The Bank of England might have “its own Bitcoin-style digital currency” by next year, according to the country’s legacymedia. The more than three hundred year old bank set up a research unit back in 2015 to investigate linking a state-backed crypto to sterling, and there appears to be a breakthrough.
Venezuela has its Petro. Russia is looking at a Cryptoruble. Could there be a Britcoin? A Ukoin? The Telegraph would have readers believe, yes, writes its Chief Reporter Robert Mendick. Bank of England Governor, Mark Carney, reportedly “told a Treasury Select Committee before Christmas that he had held talks with other central banks about launching digital currency,” according to Mr. Mendick.
Governor Carney, 52, is the first non-Briton to hold that position at the Bank of England. Former Governor of the Bank of Canada, he also spent over a decade at Goldman Sachs. Just days ago, Mr. Carney confirmed bitcoin is an “active area of interest” and seemed most interested in its underlying mechanism for delivery, the decentralized distributed ledger. Unconcerned about its retail potential, he told British lawmakers, “You don’t end up with those financial stability risks, you get financial stability benefits. And you save huge amounts of computational energy intensity.”
He went on to describe the Bank of England’s study of bitcoin as “pretty active in it but we’re also disciplined. If we’re going to apply something to the core of the system, it’s going to need to meet five sigma quality rating.”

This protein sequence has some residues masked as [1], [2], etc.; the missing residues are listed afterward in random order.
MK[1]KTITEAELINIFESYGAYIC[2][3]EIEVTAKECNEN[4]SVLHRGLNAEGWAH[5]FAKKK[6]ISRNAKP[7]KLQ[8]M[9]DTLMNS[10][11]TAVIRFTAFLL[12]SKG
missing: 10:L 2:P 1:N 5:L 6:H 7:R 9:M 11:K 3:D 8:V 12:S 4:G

Working with It
Perhaps foreshadowing The Telegraph scoop, he ended his remarks, “What I say on this topic today will be outdated six months from now because things are moving so rapidly.” Indeed, the English paper began its coverage of the topic with the opening, “The Bank of England could green light its own Bitcoin-style digital currency as early as 2018, The Telegraph can disclose.”
With meetings continuing at the beginning of the next year, he confirmed “I have participated in discussions with the major central banks on this issue” of a central bank-backed digital currency. And over the summer the Bank of England used blockchain technology as a test to see if it could be used as settlements between central banks. It was successful. “The underlying technology is actually of a fair bit of interest. We are working with it at the Bank of England,” he reportedly explained to the Treasury Select Committee.
In the Spring of last year, the Bank of England commissioned Dr. George Danezis of the University College London to devise a cryptocurrency with state-assumed backing. RS Coin was born, and it did seem to add efficiencies associated with automation as it relates to banking purposes: central banks could easily control the money supply at any given time, and could obviously determine the amount of money in circulation.
Though Mr. Carney probably believes the potential Bank of England digitaltoken would be used only between central banks, The Telegraphreports a “research unit set up by the Bank is investigating the possible introduction of a cryptocurrency linked to sterling.” It’s hard to imagine traditional retail banks allowing this to happen, as it would surely be their death. A world of frictionless, snap-of-the-fingers transacting for houses, cars, etc. is not something legacy banking could survive.
Images courtesy of Pixabay, Bank of England.
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